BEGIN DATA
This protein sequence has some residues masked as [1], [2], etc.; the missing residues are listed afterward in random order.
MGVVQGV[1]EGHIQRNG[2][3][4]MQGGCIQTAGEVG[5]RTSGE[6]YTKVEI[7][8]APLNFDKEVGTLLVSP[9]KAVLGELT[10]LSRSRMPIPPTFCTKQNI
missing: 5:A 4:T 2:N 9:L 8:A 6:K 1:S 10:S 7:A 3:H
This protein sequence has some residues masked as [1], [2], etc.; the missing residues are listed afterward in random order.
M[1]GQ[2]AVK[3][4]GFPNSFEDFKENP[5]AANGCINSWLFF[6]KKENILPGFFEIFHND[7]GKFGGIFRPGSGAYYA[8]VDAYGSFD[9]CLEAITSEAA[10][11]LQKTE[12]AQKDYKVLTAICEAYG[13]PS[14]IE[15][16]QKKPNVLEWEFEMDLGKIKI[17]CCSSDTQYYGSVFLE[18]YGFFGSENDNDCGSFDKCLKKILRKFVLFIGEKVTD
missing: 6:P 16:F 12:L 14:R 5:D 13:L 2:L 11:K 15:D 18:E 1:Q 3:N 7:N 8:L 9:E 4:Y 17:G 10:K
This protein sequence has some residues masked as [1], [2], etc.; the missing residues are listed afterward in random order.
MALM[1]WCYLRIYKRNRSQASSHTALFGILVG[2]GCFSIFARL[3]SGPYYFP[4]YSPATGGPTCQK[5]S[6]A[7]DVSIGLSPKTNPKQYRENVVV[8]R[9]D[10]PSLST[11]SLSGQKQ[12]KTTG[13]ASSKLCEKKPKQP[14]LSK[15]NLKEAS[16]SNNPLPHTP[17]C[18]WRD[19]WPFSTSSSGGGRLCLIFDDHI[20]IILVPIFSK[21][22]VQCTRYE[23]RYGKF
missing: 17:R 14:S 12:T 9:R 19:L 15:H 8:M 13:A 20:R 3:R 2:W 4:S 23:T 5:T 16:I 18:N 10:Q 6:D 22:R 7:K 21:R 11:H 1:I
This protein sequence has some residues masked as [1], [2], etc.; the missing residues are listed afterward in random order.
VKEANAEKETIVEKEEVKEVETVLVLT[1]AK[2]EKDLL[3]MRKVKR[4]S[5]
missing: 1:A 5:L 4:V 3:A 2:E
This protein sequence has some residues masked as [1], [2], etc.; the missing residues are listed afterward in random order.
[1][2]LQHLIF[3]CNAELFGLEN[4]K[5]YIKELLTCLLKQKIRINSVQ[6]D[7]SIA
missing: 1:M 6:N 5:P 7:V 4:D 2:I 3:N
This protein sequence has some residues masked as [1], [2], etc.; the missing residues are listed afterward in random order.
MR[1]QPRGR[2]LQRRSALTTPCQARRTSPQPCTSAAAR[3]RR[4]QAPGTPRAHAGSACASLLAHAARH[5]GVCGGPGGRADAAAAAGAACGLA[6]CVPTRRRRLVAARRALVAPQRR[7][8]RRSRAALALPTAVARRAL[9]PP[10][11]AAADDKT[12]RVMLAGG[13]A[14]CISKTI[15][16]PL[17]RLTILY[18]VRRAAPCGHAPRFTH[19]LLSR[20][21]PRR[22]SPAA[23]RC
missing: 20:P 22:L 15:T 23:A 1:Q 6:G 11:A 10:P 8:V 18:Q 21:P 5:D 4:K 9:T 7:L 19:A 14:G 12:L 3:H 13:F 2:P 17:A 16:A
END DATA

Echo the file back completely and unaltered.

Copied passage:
This protein sequence has some residues masked as [1], [2], etc.; the missing residues are listed afterward in random order.
MGVVQGV[1]EGHIQRNG[2][3][4]MQGGCIQTAGEVG[5]RTSGE[6]YTKVEI[7][8]APLNFDKEVGTLLVSP[9]KAVLGELT[10]LSRSRMPIPPTFCTKQNI
missing: 5:A 4:T 2:N 9:L 8:A 6:K 1:S 10:S 7:A 3:H
This protein sequence has some residues masked as [1], [2], etc.; the missing residues are listed afterward in random order.
M[1]GQ[2]AVK[3][4]GFPNSFEDFKENP[5]AANGCINSWLFF[6]KKENILPGFFEIFHND[7]GKFGGIFRPGSGAYYA[8]VDAYGSFD[9]CLEAITSEAA[10][11]LQKTE[12]AQKDYKVLTAICEAYG[13]PS[14]IE[15][16]QKKPNVLEWEFEMDLGKIKI[17]CCSSDTQYYGSVFLE[18]YGFFGSENDNDCGSFDKCLKKILRKFVLFIGEKVTD
missing: 6:P 16:F 12:L 14:R 5:D 13:L 2:L 11:K 15:D 18:E 1:Q 3:N 7:N 8:L 9:E 4:Y 17:G 10:K
This protein sequence has some residues masked as [1], [2], etc.; the missing residues are listed afterward in random order.
MALM[1]WCYLRIYKRNRSQASSHTALFGILVG[2]GCFSIFARL[3]SGPYYFP[4]YSPATGGPTCQK[5]S[6]A[7]DVSIGLSPKTNPKQYRENVVV[8]R[9]D[10]PSLST[11]SLSGQKQ[12]KTTG[13]ASSKLCEKKPKQP[14]LSK[15]NLKEAS[16]SNNPLPHTP[17]C[18]WRD[19]WPFSTSSSGGGRLCLIFDDHI[20]IILVPIFSK[21][22]VQCTRYE[23]RYGKF
missing: 17:R 14:S 12:T 9:R 19:L 15:H 8:M 13:A 20:R 3:R 2:W 4:S 23:T 5:T 16:I 18:N 10:Q 6:D 22:R 7:K 21:R 11:H 1:I
This protein sequence has some residues masked as [1], [2], etc.; the missing residues are listed afterward in random order.
VKEANAEKETIVEKEEVKEVETVLVLT[1]AK[2]EKDLL[3]MRKVKR[4]S[5]
missing: 1:A 5:L 4:V 3:A 2:E
This protein sequence has some residues masked as [1], [2], etc.; the missing residues are listed afterward in random order.
[1][2]LQHLIF[3]CNAELFGLEN[4]K[5]YIKELLTCLLKQKIRINSVQ[6]D[7]SIA
missing: 1:M 6:N 5:P 7:V 4:D 2:I 3:N
This protein sequence has some residues masked as [1], [2], etc.; the missing residues are listed afterward in random order.
MR[1]QPRGR[2]LQRRSALTTPCQARRTSPQPCTSAAAR[3]RR[4]QAPGTPRAHAGSACASLLAHAARH[5]GVCGGPGGRADAAAAAGAACGLA[6]CVPTRRRRLVAARRALVAPQRR[7][8]RRSRAALALPTAVARRAL[9]PP[10][11]AAADDKT[12]RVMLAGG[13]A[14]CISKTI[15][16]PL[17]RLTILY[18]VRRAAPCGHAPRFTH[19]LLSR[20][21]PRR[22]SPAA[23]RC
missing: 20:P 22:L 15:T 23:A 1:Q 6:G 11:A 10:P 8:V 18:Q 21:P 5:D 4:K 9:T 7:L 19:A 14:G 12:L 3:H 13:F 2:P 17:A 16:A